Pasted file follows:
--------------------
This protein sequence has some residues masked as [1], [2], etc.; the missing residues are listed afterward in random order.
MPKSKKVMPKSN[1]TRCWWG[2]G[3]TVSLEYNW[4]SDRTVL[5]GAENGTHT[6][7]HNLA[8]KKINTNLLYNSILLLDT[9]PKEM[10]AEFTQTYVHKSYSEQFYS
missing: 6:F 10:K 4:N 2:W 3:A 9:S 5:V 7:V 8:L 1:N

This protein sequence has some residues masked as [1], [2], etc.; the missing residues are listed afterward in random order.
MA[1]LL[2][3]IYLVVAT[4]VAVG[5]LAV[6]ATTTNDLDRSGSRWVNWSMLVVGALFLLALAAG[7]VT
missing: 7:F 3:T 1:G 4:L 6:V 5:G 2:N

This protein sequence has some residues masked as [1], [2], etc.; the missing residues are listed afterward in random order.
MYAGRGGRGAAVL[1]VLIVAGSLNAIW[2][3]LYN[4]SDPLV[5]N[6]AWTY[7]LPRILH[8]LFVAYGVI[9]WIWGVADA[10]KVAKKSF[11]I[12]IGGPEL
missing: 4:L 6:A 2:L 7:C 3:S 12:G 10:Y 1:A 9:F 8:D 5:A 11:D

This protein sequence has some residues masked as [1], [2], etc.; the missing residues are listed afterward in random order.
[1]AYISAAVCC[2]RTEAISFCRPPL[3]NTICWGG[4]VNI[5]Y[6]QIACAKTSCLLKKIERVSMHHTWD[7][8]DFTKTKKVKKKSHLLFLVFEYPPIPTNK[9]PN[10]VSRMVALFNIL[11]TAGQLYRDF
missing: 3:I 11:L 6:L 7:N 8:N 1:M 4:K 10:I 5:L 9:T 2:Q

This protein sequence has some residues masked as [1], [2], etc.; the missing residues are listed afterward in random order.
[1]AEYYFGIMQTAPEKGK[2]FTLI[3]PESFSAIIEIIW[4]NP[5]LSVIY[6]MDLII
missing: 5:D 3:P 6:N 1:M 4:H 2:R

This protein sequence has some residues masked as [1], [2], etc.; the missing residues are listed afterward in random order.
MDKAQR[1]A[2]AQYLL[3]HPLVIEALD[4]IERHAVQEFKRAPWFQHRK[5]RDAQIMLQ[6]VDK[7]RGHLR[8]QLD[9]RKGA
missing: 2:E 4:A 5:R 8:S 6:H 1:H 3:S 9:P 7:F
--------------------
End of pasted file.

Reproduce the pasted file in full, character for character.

This protein sequence has some residues masked as [1], [2], etc.; the missing residues are listed afterward in random order.
MPKSKKVMPKSN[1]TRCWWG[2]G[3]TVSLEYNW[4]SDRTVL[5]GAENGTHT[6][7]HNLA[8]KKINTNLLYNSILLLDT[9]PKEM[10]AEFTQTYVHKSYSEQFYS
missing: 6:F 10:K 4:N 2:W 3:A 9:S 5:V 7:V 8:L 1:N

This protein sequence has some residues masked as [1], [2], etc.; the missing residues are listed afterward in random order.
MA[1]LL[2][3]IYLVVAT[4]VAVG[5]LAV[6]ATTTNDLDRSGSRWVNWSMLVVGALFLLALAAG[7]VT
missing: 7:F 3:T 1:G 4:L 6:V 5:G 2:N

This protein sequence has some residues masked as [1], [2], etc.; the missing residues are listed afterward in random order.
MYAGRGGRGAAVL[1]VLIVAGSLNAIW[2][3]LYN[4]SDPLV[5]N[6]AWTY[7]LPRILH[8]LFVAYGVI[9]WIWGVADA[10]KVAKKSF[11]I[12]IGGPEL
missing: 4:L 6:A 2:L 7:C 3:S 12:G 10:Y 1:A 9:F 8:D 5:A 11:D

This protein sequence has some residues masked as [1], [2], etc.; the missing residues are listed afterward in random order.
[1]AYISAAVCC[2]RTEAISFCRPPL[3]NTICWGG[4]VNI[5]Y[6]QIACAKTSCLLKKIERVSMHHTWD[7][8]DFTKTKKVKKKSHLLFLVFEYPPIPTNK[9]PN[10]VSRMVALFNIL[11]TAGQLYRDF
missing: 3:I 11:L 6:L 7:N 8:N 1:M 4:K 10:I 5:L 9:T 2:Q

This protein sequence has some residues masked as [1], [2], etc.; the missing residues are listed afterward in random order.
[1]AEYYFGIMQTAPEKGK[2]FTLI[3]PESFSAIIEIIW[4]NP[5]LSVIY[6]MDLII
missing: 5:D 3:P 6:N 1:M 4:H 2:R

This protein sequence has some residues masked as [1], [2], etc.; the missing residues are listed afterward in random order.
MDKAQR[1]A[2]AQYLL[3]HPLVIEALD[4]IERHAVQEFKRAPWFQHRK[5]RDAQIMLQ[6]VDK[7]RGHLR[8]QLD[9]RKGA
missing: 2:E 4:A 5:R 8:S 6:H 1:H 3:S 9:P 7:F